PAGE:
prettyarbitrary: (Fuzzy Cthulhu)
Man... Fandoms come and go, and you get used to that. But the saddest part about a fandom's fall from its golden age is looking back and missing all those wild-eyed talents that made it so great.

I hope you guys are still out there, somewhere. Here's to you!
prettyarbitrary: (Fuzzy Cthulhu)
It occurred to me that my international fellow Grimm peeps might not realize that Grimm being set in Portland is an in-joke.  Or a cultural commentary.  Kind of a bit of both.

Portland, Oregon is known as one of the great hipster enclaves of the US. One of the city slogans is "Keep Portland weird."  (Originally meant as a campaign to support Portland's idiosyncratic locally-owned businesses, but...well, it was embraced.) It's brimming over with counter-culture liberal hippies, weird artists and master artisans who practice the finer points of now-obscure trades everybody else in the US long ago gave over to mass manufacturing. Here is a brief story about Portland, a place where a singing taco on roller skates doesn't really surprise people.

In particular, Monroe: a flannel-wearing, gourmet-coffee-swilling, environmentally-concerned clockmaking werewolf with a passion for quirky family history and Old World memorabilia, who manages his 'inner wolf' via a vaguely New Age regimen of pilates and vegetarianism...  Honestly, if you take out the word 'werewolf' he's a quintessential Portlandian.  He's basically your typical Portlandian who also just happens to be a werewolf (hey, Portlandians don't judge; everybody's got their thing).

(There's a love of flannel that will not die in the Pacific Northwest.  It's such a perfect antidote to the damp, chilly winters they get up there.)

And there's a reason Rosalee and her alternative medicine spice shop with its trade in non-illegal mind-altering drugs doesn't turn heads.  It's far from the only one of those to be found in the city.

Also, the coffee.  You might have noticed everybody on the show is coffee-crazed (I mean, aside from the fact that half of them are either cops or medical professionals). Portland is one of the lynchpin cities in a belt of connoisseur coffee obsession that runs along the coast of the Pacific Northwest from northern California up into Canada.  Same goes for craft beers and microbrews.  Perhaps this is the reason Portland seems to attract so many specifically central European monster types; a migrating people can live without a lot of things, but good beer is hard to leave behind.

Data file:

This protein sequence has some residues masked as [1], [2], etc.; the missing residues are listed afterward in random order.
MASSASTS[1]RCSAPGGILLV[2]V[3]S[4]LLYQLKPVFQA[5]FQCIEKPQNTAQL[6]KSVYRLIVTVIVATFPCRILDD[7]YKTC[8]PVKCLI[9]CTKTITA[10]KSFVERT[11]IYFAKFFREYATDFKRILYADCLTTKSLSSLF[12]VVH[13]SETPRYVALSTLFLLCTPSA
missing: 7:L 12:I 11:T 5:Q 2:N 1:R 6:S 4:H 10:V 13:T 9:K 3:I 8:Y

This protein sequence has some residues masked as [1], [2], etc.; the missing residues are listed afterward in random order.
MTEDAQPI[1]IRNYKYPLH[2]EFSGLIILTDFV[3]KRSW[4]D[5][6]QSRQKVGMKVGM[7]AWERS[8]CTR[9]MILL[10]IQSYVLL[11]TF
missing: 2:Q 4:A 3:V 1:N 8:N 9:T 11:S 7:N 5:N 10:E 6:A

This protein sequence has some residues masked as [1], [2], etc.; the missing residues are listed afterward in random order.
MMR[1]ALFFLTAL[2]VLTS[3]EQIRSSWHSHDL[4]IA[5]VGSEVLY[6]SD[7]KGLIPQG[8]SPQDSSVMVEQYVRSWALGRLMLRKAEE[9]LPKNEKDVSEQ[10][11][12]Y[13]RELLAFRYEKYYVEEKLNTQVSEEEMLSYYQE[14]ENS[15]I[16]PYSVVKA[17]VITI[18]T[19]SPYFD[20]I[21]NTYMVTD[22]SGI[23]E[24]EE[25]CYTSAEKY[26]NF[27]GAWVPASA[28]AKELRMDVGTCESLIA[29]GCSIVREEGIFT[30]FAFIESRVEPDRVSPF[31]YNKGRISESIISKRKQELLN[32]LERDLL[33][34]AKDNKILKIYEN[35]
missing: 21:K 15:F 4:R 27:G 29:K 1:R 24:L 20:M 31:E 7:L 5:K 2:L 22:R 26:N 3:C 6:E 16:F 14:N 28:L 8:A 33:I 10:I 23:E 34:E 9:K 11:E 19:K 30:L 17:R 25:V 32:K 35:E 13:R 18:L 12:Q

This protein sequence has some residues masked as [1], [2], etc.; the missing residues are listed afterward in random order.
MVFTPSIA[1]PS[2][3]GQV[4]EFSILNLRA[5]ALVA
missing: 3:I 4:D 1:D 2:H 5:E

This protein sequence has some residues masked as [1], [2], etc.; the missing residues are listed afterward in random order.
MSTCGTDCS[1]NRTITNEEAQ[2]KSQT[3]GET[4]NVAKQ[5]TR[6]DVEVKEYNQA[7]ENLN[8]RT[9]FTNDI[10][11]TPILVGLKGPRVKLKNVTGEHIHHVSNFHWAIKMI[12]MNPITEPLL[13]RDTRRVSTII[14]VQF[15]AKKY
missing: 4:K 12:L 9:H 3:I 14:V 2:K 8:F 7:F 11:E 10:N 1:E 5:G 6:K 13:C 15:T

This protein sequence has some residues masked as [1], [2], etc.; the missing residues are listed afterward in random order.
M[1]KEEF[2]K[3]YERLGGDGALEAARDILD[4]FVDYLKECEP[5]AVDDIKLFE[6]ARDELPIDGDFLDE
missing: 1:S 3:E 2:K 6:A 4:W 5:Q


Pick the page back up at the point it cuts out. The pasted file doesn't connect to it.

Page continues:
So really, if there's any city in the US that seems likely to play host to ethnic monster enclaves grappling to meld tradition with a monster version of the modern American dream, it's probably Portland.
prettyarbitrary: (Fuzzy Cthulhu)
I've gone quiet again because I have been hiding from the internet and reconnecting with real life...by which I of course mean paperback books and TV.

What I have been watching:

Grimm - I just spent the past two weeks mainlining the entire run of Grimm so far, and catching up on season 4, and then flailing about it with over in her LJ.  Grimm is one of those shows that got off to a slow start.  Season 1 was not captivating.  But they found their stride about halfway through season 2, and as of season 3 it has taken its rightful place upon the throne of dark fairytale TV.  It's one part Buffy, one part Supernatural, and one part something all its own where fairytale monsters have their own ethnic conclaves in modern cities and cops respond to domestic violence calls at the three little pigs' house.

Doctor Who - I watched the first episode of the season, and then the last two.  I loved those and have no desire whatsoever to expose myself to any of the episodes in between.  BUT THOSE LAST TWO, LET'S TALK ABOUT THEM. *points at comments*  Oh god, that's the best Doctor Who I have seen in years.  And just possibly the best version of the Master EVER.

Sleepy Hollow - working on catching up on this one now.  I'm a few episodes into season 2 (so careful with spoilers!).  I enjoy this show but so far this season doesn't grab me like some of the others I'm watching, or the way S1 did.  I actually voluntarily stopped watching for the evening, when I could have continued.  But, there is John Noble, whom I would pay to watch recite the phone book.  I am captivated every time he's on the screen.

Constantine - some of you may remember that I adore Hellblazer of old.  The main DC John Constantine is softer than Vertigo's version (after all, kids could potentially encounter him), and the TV series is based on the DC version rather than the Vertigo version.  EXCEPT.  He's maybe a leeeetle more Vertigo than that after all.  Up through episode 3 I was beginning to wonder whether they were really going to manifest the potential here.  And then episode 4 happened.  Oh.  Oh YES.

Also, I cackled at the place where they apparently figured out they could draw the line on John's smoking habit.  As long as he doesn't actually puff on camera, apparently he can walk around with it dangling out of his mouth.

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